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From the Canopy Bench

Three Things You Should Consider When Sourcing Samples

Crystal Winkeler, co-founder and COO at Canopy Biosciences

Quality data begins with the best samples. Sample procurement can be a challenge for many researchers, especially if one is unfamiliar with the specific options or with the current network of biological sample providers. That’s why we’ve put together 3 things you should consider when it comes to sourcing samples for your next project.

1. Discuss the details of your sample needs upfront.

All of your sample procurement projects should begin with a conversation. Don’t just place your order and hope for the best. There are many details to consider when choosing your samples: sample format, sample age, sample volume or area, treatment history, etc. You may also want to ask whether there are any matched samples available. For example, if you are currently needing a tissue samples, it could be worth asking whether the provider also currently has a matched serum or PBMC sample to the tissue. Your provider should be eager to understand the sample criteria that are critical to your study. You should also ask whether they can provide the clinical details of the sample prior to purchase to ensure that it’s exactly what you need. Finally, make sure to ask about the lead time for your samples. Even though the samples are technically off-the -shelf, it can take time to retrieve the sample from it’s current storage facility and do a quality check before shipping it out. This can often add 1-2 weeks of lead time.

In short, think about the details of your sample needs upfront as much as you are thinking about the experiments that you will do with these samples.


2. Consider sourcing from multiple sample providers.

Relying on a sole provider is not ideal because many sample providers specialize in certain therapeutic areas or sample formats. It’s definitely worth doing some research on different sample providers to understand their niche in sample procurement. Sample providers can have various relationships with collection sites that allow them to provide certain types of samples that would otherwise be difficult to acquire. You may want to call on one provider for your checkpoint inhibitor treated samples and another provider for your virus-infected samples. Also, with some research, you can learn the specialization in terms of sample formats of the many providers. For example, some providers only have FFPE tissues but do not provide fresh frozen tissue options. Sample format information can be especially important when you need higher sample numbers. It can save a lot of time during the procurement process.

The point is to not rely on the same provider every time you need samples; it’s usually worth the effort to contact multiple providers and do your research even before you need the samples.


3. Consider outsourcing your sample procurement needs.

Presumably, you are thinking about acquiring samples for a downstream assay/analysis. CROs like Canopy, who provide various downstream services, are regularly sourcing samples for projects. Obviously, this could help to streamline the project by having the samples sourced by the same CRO who will need them to perform downstream services, but there are multiple other benefits to this approach. An outsourced provider of sample procurement can help make sure that you ask the right questions upfront, and they will have a network of connections to sample providers. Not only can this save time because you won’t have to do the research yourself, but CROs who are regularly sourcing tissue will also have direct contacts to the sample providers. This is important because samples listed on a website are almost always outdated. You need to connect directly with the provider to make sure you have access to all currently available samples. While these conversations require more time, you can also learn very valuable information about certain samples, or even better, you might learn of samples that are in the pipeline but aren’t yet on the list. If you are outsourcing your sample procurement, these conversations with sample providers are something that can be done for you.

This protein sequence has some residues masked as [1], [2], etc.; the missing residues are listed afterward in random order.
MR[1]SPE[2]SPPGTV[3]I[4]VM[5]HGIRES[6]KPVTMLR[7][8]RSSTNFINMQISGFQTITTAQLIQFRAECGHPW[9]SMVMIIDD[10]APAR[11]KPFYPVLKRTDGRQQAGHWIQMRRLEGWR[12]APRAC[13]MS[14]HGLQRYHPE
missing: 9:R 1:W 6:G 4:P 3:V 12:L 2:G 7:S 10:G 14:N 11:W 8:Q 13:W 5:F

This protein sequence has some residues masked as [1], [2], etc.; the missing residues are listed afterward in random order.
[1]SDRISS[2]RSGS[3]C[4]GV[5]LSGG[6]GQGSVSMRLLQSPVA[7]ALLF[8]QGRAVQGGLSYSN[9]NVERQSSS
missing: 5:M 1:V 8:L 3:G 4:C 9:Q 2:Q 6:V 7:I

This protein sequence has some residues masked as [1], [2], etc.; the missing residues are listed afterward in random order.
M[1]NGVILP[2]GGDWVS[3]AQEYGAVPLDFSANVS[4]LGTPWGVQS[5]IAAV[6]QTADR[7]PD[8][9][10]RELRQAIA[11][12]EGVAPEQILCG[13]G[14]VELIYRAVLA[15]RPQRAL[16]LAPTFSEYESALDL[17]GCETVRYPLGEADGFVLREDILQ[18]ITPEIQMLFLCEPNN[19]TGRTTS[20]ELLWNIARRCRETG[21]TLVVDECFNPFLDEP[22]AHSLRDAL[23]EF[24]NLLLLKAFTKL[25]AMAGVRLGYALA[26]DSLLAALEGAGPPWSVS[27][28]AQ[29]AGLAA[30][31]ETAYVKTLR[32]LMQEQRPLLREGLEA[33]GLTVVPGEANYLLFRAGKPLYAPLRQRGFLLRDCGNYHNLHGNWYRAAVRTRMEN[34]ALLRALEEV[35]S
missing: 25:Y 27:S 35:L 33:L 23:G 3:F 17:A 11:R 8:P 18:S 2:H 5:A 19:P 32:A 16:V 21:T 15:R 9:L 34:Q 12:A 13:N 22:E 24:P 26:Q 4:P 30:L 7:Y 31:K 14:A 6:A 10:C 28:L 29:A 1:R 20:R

Finally, the CRO who will be processing the samples understands how differences in format and overall quality affect final results. Whether it’s IHC on tissue or RNA isolation for RNA-seq, involving your analysis CRO in the procurement process can help to ensure you are asking the right questions and talking to the right people. Taken together, there are definite benefits to having a partner that will help make sure that you get the best possible samples for your project.


Let's work together.

While it might seem like a simple task, sample procurement can take some time to do the necessary research. Connecting with each provider and knowing what questions to ask upfront can make all the difference. This is where Canopy can help. Our experience and direct connections to the most trusted sample providers mean less frustration for scientists in making sure the experiment starts with the right samples. Even better, Canopy’s portfolio of downstream service offerings—such as immune profiling, NanoString, RNAseq, and multiplexed tissue analysis—means that we can help to streamline your next study from sample to data analysis. You can work with a single company to ensure the best possible answers.

Sample procurement project examples

The image above includes 3 examples of sample procurement projects. If you are interested in learning more about Canopy’s sample procurement services, please reach out to your local business development representative or contact us today at